Cheap labor isn't cheap enough for the world's largest electronics manufacturer. Terry Gou, the CEO of Foxconn recently told employees that they would be replacing human workers with one million robots over the next three years. These robots would handle many basic manufacturing tasks such as spraying, welding, and assembly. Foxconn is based in Taiwan and has nearly 1.2 million workers, the vast majority of which (~1M) live in China, but it's unclear how many humans would be losing their positions during the switch. Even if robots are used to augment production rather than completely replace people, we're looking at a major shift in the industry. Contracted with Apple (it's rumored Foxconn makes the iPad2), HP, Dell, Nokia, Sony, and many other top brands, the electronics giant is singlehandedly responsible for nearly half of all such technological production in the world! If Foxconn switches from cheap Chinese labor to robots, can the rest of the world be far behind?
According to Xinhua News, Gou's comment was made at a company dance party last week. (Way to kill the mood, Gou.) Without a formal press announcement, it's unclear how drastic the cuts in human labor will be, though Gou said the move was intened to "replace some of its workers with 1 million robots in three years to cut rising labor expenses and improve efficiency."
Those rising labor expenses come in the form of bad press as well as actual financial costs. Since 2010, the world news outlets have been reporting on a 'rash' of suicides among Foxconn's Chinese workers, supposedly due to harsh conditions, long hours, and low pay. Last year, Gou announced that the number of suicides (roughly 18 in 2010 alone) were well within the statistical expectations for the company (as compared to general rates among the Chinese populace). Continued tragedies surrounding Foxconn's factories in China, however, continue to link the electronics giant to poor labor practices, as this more recent IDG news clip attests:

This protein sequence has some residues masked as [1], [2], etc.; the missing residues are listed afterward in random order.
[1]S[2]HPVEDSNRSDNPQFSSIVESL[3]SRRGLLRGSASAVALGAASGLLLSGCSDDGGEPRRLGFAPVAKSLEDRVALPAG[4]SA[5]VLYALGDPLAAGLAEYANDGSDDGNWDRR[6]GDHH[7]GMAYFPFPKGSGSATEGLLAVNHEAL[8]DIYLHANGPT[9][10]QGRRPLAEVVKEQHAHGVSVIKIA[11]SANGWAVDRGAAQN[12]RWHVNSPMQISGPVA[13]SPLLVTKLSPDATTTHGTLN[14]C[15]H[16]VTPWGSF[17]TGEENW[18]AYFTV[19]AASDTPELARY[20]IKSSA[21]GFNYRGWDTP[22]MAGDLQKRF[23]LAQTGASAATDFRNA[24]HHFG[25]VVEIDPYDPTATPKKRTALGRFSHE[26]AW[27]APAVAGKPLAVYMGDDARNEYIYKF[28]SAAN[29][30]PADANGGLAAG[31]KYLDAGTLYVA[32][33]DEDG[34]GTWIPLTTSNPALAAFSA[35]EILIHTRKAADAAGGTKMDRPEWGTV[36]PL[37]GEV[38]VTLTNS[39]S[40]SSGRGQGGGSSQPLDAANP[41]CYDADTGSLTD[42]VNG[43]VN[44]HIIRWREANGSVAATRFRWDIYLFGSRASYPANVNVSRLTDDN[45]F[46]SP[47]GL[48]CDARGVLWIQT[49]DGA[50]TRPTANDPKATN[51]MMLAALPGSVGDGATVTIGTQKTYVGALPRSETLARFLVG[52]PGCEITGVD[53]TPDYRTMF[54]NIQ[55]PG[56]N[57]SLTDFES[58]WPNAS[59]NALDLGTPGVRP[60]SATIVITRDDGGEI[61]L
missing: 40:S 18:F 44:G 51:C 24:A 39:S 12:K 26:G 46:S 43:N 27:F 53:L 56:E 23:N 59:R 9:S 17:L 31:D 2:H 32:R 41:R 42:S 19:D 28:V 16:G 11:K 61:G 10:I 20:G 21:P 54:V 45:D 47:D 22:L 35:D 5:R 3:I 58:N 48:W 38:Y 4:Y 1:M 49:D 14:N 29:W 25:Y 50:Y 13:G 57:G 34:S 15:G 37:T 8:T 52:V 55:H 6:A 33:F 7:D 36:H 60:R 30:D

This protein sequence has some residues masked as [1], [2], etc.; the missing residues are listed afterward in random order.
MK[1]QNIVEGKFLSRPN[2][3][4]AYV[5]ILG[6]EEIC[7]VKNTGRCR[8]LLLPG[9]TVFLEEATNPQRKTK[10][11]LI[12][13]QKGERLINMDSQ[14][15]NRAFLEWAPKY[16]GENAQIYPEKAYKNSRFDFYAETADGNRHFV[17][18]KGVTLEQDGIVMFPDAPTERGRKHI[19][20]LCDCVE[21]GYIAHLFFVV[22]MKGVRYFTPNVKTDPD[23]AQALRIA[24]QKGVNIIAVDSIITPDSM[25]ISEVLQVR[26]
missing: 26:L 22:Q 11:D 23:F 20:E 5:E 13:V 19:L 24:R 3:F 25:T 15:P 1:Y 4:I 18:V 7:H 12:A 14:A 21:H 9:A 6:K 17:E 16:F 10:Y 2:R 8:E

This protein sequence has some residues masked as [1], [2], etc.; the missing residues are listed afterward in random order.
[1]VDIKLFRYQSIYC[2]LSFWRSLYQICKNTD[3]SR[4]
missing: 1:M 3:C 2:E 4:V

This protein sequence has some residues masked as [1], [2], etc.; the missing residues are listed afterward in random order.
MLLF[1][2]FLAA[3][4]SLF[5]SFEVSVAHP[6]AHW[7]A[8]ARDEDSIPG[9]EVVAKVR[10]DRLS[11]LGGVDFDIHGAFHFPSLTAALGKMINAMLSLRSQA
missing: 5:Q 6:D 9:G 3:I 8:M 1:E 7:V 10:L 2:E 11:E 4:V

Terry Gou's recent announcement, then, may be a political statement as much as a business plan. Tell us our working conditions are too harsh on people...well then we'll just remove the people. Howda you like dem Apple(iPad2)s?
No matter their rationale, the shift in workers is a gargantuan overhaul. Currently Foxconn only has around 10,000 factory robots in use, but somehow plans to increase that figure to 300,000 during 2012 and up to 1 million in 2014. That seems like a herculean task, though not impossible. Foxconn has also already announced plans to increase mainland China workers to about 1.3 million by year's end. If both projections are correct, it looks like Foxconn will be growing in both human and robot workers, or perhaps using traditional labor as they continue to increase their automation. Either way, the company clearly means to stay at the top of the global electronics market.